I met Mickey Spillane just once. That was at a Bouchercon in Milwaukee and if Bouchercon is also unfamiliar to you it's an annual convention of mystery writers and readers, the biggest of them all. It's named in honor of the late Anthony Boucher, himself a mystery writer and a renowned critic. I was one of the speakers at a couple of Bouchercons but we haven't attended one in recent years because traveling isn't as easy as it once was or, like keeping up with the news, as enjoyable.
Mickey Spillane was just what you would expect the creator of Mike Hammer and a World War II fighter pilot to be. Rawboned, tough, unpretentious. He was a writer and didn't like to be called an author because he felt that title was pretentious. He wasn't impressed by the literary world, not at all. Bill Chambers wrote about the time a literary sort of person told Mickey it was disgraceful that of the ten top selling books of all time seven were written by none other than Mickey himself. He replied, "You're lucky I've only written seven."
While sitting at a table one night with a group that included Mickey I was amused when he was asked about something in one of his books. He said he didn't know because he didn't remember the book. Like a lot of writers, it seems that by the time a book was finished he was so sick of it that he never wanted to see it again. Not that he usually took a lot of time writing one. His first, I the Jury, was written in nine days.
Bill Chambers told a couple of other interesting stories about Mickey Spillane. One was about Ayn Rand, beloved by the literary world for her philosophical novels. She shocked those types when she said that her favorite author was Mickey Spillane. He might have been more pleased by the compliment had she referred to him as a writer. And when some of the writers you'll find hanging out at the Author's Guild criticized his work Mickey said, "Those big-shot writers could never dig the fact that there are more salted peanuts consumed than caviar." Thanks, Bill, for those little tidbits.
Bouchercon will return to Milwaukee next month. Mickey won't be there this time and neither will I. But I can still see him, necktie loosened, fedora pushed back a little on his head, grinning as he told a few of the kind of stories you hear around a table in a bar. Funny stories, often self-deprecating. Mickey Spillane, unique in many respects, in others typical of a rapidly-dying breed. The type of men that aren't likely to pass this way again.

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Saturday, September 02, 2006

Religion - A Topic Always Certain to Cause Controversy

I was reading comments on a message board this morning and found something irritating. Hardly a newsworthy event because I always find something that sets me off. This time it was religion. That's a topic guaranteed to set someone else off and it doesn't matter whether your words were good, bad or indifferent.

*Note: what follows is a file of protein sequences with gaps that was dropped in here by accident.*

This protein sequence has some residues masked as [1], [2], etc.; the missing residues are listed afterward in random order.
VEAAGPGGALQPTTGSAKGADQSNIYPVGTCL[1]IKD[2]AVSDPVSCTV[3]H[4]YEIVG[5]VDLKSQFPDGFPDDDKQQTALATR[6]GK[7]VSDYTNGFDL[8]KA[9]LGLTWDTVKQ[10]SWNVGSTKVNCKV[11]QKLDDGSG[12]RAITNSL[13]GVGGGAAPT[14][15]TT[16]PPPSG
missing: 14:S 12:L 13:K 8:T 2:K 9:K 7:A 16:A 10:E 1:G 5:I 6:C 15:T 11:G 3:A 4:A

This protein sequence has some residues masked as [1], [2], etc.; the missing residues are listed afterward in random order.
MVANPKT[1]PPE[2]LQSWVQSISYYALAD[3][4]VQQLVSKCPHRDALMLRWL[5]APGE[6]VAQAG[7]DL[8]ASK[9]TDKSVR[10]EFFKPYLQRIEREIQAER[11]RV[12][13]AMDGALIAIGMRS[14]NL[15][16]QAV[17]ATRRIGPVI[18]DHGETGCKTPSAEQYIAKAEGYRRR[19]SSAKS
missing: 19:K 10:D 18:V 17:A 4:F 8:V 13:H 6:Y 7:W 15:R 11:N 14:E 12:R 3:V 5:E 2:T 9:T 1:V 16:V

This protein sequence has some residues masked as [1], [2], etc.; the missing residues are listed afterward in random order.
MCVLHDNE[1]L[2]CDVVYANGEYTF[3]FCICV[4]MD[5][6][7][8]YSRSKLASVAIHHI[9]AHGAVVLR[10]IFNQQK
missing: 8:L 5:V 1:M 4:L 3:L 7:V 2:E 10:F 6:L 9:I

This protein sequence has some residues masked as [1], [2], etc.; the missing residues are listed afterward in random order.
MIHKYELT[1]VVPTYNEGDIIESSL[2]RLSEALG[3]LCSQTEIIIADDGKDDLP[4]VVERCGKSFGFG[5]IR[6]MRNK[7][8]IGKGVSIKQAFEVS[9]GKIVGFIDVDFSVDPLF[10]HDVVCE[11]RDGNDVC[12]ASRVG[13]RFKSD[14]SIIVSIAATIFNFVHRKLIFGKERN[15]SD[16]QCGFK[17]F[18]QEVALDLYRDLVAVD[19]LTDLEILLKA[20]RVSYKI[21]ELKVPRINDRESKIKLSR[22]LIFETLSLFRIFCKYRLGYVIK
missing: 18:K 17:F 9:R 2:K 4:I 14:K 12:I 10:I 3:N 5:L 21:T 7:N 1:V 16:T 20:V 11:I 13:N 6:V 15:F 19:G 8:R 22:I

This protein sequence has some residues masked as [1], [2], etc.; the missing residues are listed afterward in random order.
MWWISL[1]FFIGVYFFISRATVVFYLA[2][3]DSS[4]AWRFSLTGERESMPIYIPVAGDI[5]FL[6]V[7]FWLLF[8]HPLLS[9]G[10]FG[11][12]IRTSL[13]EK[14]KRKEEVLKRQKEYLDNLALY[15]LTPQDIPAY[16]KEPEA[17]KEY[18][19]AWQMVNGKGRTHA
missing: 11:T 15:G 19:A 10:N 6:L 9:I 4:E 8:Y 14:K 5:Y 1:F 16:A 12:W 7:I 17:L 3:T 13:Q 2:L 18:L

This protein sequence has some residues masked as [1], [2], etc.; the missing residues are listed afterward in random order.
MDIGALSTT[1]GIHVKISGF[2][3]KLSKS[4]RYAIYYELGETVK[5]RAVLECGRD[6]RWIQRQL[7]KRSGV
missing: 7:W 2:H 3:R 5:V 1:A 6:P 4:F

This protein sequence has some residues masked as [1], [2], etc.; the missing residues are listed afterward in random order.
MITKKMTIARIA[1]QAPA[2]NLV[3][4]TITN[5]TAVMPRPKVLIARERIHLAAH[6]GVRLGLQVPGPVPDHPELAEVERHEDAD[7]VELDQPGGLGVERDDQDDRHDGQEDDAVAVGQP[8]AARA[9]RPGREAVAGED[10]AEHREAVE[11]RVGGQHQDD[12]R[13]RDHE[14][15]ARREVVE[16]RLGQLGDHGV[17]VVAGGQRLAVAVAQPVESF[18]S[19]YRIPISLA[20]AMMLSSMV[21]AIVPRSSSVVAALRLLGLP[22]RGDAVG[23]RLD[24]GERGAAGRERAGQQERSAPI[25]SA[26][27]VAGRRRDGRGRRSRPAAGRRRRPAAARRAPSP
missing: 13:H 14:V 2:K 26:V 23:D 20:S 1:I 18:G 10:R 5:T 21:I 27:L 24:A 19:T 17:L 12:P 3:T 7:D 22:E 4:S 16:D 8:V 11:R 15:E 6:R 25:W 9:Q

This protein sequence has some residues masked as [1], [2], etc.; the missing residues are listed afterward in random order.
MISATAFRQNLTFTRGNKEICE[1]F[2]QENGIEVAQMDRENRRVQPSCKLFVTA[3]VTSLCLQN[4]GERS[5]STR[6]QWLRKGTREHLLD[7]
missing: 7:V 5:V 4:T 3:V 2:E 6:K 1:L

This morning's subject was books. A few people wrote that it was God who would decide if their book was a successor not. They themselves had nothing to do with it, God would handle everything. To me this is a big cop out. It doesn't matter if they write well or poorly or if their topic is timely, it's all up to God.
In other words, God micro-manages every event in everyone's life. He has all the time in the world so He goes from ball park to ball park making sure that certain players receive fat pitches so they can trot around the bases with a finger pointing skyward. He's at football stadiums too so that specific running backs can score touchdowns, then kneel in prayer. Forget about the guys that blocked opponents out of his way, or did God have a hand in that, too?
Doesn't that trivialize their God, this belief that He cares about who makes the best seller list, who hits the homeruns and who scores the touchdowns?
I don't buy it. If God is this micro-manager who inserts Himself into the unimportant, then doesn't He do the same with the important? If He decides the fate of a book, doesn't He also decide the fate of a mother killed when a drunk driver crosses the centerline and hits her car head-on? If He influences the course of a pitch so a ball player can hit a homerun, doesn't He influence the course of a bomb so it kills a few kids in Lebanon? If He determines who scores the touchdowns doesn't He also determine who scores with the drug pusher and who scores with the young girl that had knockout drops inserted into her drink?
No, I don't buy it. If God really does decide whether a book is a success or not, then what happened to free will? Does it mean the woman who works from dawn 'til dusk promoting the excellent book she wrote stands no better chance of making sales than the person that wrote a potboiler and then sits back waiting to cash her royalty checks? Not in my opinion.
I don't see God as the Great Micro-Manager in the Sky. I don't believe He cares a damn about books or base hits or touchdowns. I don't believe He decides who will live and who will die when a plane crashes. I don't believe He decides which kid will walk close beside a land mine and which one will step on it. Nor do I believe that He decides the baby born over here will live to do great things and the one born over there will grow up to be a serial killer.
Certain people disagree with all this. They say, "It was God's will," regardless of whether they are talking about something good or some great tragedy. That is a convenient way of looking at life, of course. It makes Him responsible. It frees the individual from taking that responsibility upon his own shoulders. It makes life easy.
Religion can be a good thing and for many it is. But it also has been responsible for a good share of the wars since the beginning of time. That's as true today as it was in the Dark Ages. Whether it's Christians in Northern Ireland or Muslims in Iraq, it's true. For some people their religion is the one bright spot in an otherwise dreary life, and that's wonderful. But I bristle when people lay everything, good or bad, on the lap of God. Nothing anyone can say will make me believe other than I do. Most religious people don't use their faith as a cop-out that frees them of responsibility. Those that do need a reality check.